I have been practicing law for ten years now, but I remain reluctant to offer tales of how the profession used to be. Ten years is not an eternity. Besides, there are lawyers out there who have been practicing thrice as long as I have, or more. But when I first began to practice, way back in those halcyon days of 2002, lawyers were just beginning to use both the Internet, mobile devices, and such regularly in their daily routines. So too were lawyers then integrating modern cellular telephones into their practice (although, of course, there were those early adopters with car phones and those terribly inefficient and wonderfully obsolete bag phones).
Recently, I spoke with a younger lawyer about mobile devices, and whether that young lawyer should purchase the new iPhone 5, an Android, or what have you, even an iPad or laptop. I couldn’t help but laugh, because it reminded me of a fateful trip that I took, circa 2005.
At that time in my career, I was practicing with a firm in Texas, and I was traveling a good bit. As fate would have it, my travels took me to Colorado – for the first time. I remember arriving at my hotel, after flying from Texas to Denver and having to unpack all of my technology.
Of course, I owned a Blackberry, which at that time, did not have the ability to access the Internet beyond email. Further, I had a second generation iPod, which, of course, was far more bulky than its modern day descendants. (Even then, air travel, and the accompanying bustling about required by it, was intolerable without one’s iPod.). Also, I had my own phone, one of those now archaic flip phones, which was required because the Blackberry telephone service was too expensive for my firm to reimburse, and thus, too expensive for me, and so I had my own phone with its own personal calling plan. Finally, I had a laptop, which was required for more substantive work, as I could not access PDF or Word documents on my Blackberry.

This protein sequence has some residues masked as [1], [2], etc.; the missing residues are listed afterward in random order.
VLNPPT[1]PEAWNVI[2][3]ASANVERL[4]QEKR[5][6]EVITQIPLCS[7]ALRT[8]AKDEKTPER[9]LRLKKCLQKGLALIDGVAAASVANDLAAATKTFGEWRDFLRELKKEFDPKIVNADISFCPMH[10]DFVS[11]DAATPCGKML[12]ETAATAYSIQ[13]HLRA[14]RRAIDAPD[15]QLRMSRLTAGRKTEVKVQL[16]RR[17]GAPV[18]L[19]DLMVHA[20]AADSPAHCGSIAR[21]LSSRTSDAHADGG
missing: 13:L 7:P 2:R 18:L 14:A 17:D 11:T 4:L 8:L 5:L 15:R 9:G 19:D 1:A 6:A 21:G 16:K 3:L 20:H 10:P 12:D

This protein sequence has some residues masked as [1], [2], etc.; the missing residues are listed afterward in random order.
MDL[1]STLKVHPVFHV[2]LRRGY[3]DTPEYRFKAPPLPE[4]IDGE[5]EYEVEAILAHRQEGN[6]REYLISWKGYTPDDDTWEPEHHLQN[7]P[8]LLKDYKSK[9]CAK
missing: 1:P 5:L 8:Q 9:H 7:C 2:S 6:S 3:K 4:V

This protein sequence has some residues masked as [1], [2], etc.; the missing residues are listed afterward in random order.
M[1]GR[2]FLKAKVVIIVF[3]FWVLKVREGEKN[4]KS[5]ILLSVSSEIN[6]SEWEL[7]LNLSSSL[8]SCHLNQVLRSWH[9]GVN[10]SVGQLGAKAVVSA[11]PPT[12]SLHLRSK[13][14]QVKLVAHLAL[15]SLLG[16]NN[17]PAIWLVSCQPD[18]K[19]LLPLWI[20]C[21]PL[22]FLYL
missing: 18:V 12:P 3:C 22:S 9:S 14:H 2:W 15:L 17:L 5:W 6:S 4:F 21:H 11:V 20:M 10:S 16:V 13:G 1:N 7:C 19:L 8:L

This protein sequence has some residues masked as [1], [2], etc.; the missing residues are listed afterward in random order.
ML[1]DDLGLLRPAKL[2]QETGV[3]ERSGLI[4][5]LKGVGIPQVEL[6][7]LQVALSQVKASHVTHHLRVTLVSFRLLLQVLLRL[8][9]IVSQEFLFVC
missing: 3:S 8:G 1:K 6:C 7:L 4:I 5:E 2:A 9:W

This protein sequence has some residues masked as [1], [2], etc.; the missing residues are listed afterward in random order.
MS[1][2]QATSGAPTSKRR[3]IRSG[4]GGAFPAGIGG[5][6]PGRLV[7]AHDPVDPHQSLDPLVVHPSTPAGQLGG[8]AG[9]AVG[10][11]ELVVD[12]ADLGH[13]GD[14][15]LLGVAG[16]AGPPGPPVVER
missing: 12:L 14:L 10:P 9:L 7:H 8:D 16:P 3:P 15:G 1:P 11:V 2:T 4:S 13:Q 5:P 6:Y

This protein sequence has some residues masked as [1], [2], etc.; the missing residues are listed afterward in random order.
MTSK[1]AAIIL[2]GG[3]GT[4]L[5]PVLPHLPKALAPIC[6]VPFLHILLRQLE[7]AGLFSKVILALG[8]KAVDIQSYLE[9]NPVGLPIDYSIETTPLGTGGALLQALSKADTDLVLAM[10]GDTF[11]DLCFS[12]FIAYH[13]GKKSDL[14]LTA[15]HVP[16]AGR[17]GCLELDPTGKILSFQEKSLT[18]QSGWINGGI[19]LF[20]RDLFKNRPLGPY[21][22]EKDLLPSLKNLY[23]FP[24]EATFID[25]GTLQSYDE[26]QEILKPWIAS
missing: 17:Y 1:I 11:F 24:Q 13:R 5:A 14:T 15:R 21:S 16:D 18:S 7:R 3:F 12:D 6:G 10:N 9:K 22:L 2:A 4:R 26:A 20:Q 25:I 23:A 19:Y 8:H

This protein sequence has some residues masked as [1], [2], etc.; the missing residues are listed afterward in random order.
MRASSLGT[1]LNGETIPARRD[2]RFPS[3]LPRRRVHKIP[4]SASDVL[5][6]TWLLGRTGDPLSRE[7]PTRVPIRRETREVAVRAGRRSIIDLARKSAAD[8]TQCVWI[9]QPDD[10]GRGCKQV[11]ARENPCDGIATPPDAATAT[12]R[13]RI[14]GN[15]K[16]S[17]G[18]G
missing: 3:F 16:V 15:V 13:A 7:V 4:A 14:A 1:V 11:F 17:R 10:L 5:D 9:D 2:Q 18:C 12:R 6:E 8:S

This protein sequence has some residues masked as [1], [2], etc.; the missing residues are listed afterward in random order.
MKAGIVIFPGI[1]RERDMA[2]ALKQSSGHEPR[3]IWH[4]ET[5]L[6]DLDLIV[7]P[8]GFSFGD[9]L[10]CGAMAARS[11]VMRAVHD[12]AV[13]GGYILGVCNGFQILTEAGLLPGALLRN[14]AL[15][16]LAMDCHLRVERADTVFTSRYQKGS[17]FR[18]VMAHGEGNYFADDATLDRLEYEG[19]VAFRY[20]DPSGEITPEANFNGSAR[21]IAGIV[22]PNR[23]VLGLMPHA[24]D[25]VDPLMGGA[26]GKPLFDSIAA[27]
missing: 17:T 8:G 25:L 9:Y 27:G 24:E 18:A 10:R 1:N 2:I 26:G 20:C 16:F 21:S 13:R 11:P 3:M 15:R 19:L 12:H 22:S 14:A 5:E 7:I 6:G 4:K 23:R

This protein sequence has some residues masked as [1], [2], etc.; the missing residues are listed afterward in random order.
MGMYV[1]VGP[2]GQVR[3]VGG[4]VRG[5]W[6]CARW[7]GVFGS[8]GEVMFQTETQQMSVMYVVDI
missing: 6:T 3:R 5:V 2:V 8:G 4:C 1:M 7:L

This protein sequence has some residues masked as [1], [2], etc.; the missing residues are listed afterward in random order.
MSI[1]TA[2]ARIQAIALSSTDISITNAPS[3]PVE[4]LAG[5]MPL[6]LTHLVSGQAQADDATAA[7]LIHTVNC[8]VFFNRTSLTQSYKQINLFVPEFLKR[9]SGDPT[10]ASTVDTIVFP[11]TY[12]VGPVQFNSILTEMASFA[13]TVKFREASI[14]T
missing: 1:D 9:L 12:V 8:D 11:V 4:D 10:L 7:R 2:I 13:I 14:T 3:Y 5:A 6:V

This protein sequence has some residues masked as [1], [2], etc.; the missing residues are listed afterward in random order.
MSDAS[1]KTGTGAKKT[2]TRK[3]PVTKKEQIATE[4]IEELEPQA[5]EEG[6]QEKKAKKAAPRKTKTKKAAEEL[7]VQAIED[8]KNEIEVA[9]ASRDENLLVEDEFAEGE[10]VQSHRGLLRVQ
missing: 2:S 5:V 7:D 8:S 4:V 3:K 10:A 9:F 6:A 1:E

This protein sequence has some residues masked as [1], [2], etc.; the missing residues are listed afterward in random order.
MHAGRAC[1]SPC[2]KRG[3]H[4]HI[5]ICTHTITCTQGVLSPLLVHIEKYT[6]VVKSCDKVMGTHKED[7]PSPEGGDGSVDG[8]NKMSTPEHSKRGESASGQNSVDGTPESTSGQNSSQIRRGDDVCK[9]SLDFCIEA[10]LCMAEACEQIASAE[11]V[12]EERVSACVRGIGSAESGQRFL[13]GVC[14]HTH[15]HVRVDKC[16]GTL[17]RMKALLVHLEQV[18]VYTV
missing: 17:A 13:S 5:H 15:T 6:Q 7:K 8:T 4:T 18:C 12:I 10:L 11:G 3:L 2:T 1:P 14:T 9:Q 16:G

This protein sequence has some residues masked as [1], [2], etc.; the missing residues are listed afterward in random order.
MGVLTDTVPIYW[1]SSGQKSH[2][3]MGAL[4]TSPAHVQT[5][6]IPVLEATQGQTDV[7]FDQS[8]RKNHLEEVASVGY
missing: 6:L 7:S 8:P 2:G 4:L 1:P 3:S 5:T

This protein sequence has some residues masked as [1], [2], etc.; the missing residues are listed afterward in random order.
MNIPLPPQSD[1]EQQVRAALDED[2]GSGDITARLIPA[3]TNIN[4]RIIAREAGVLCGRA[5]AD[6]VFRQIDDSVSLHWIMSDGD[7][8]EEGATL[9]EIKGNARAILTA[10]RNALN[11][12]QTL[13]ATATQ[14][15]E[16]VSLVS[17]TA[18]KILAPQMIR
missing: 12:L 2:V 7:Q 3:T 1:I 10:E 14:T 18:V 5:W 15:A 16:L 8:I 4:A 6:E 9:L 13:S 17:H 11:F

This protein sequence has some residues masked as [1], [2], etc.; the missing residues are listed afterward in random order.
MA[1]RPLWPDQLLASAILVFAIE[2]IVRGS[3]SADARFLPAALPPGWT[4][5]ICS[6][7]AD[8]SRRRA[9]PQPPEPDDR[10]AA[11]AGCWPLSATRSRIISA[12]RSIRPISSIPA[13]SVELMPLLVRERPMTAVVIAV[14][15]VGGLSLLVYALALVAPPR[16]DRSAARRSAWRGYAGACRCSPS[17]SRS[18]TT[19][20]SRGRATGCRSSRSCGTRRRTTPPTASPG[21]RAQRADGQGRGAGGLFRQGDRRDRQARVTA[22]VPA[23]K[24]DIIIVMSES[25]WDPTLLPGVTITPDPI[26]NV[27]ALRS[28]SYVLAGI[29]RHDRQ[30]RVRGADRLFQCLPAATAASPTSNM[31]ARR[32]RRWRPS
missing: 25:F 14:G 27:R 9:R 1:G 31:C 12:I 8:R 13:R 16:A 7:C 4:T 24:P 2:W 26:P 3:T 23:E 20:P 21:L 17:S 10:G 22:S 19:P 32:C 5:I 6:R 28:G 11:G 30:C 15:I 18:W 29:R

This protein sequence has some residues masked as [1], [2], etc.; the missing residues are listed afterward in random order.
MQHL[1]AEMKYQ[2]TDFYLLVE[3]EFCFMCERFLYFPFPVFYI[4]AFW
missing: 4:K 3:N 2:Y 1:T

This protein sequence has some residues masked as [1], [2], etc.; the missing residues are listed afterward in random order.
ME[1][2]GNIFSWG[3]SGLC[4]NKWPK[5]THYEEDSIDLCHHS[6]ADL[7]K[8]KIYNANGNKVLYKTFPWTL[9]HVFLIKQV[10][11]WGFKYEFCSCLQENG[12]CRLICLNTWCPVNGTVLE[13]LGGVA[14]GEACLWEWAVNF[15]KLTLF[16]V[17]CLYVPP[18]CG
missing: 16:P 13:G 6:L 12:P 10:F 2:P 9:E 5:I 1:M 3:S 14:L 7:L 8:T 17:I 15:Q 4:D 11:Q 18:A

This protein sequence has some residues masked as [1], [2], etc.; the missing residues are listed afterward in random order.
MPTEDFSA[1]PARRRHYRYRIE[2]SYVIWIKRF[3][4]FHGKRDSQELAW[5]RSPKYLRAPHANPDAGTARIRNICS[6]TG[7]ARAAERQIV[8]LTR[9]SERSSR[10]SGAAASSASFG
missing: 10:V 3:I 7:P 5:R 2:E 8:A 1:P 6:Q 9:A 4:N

I remember pausing as I unpacked these materials and thinking how ridiculous it was that I was forced to carry about so many items, all of which required their own separate and distinct charging cords. So, I spent the next fifteen minutes finding electrical outlets in which to plug the charges for these devices. As you can imagine, during the flight, all of the chargers and cords became intertwined, making the untangling enterprise as frustrating as possible.
Now, seven years later, I simply carry my iPhone and my iPad with me. The iPhone alone is probably sufficient, and sometimes, I leave behind the iPad, but it’s amazing that all of those ancient devices are now merged into one with our new smart devices, whatever those may be.
Today’s young lawyers of today will never know that hassle. And the lawyers of my generation will never know how frustrating it must have been to carry around all those reams of paper required when traveling in those fateful days of yore before mobile devices and laptops. Yikes.
(This post was originally posted on the now defunct North Carolina Law Blog on Friday, November 9, 2012).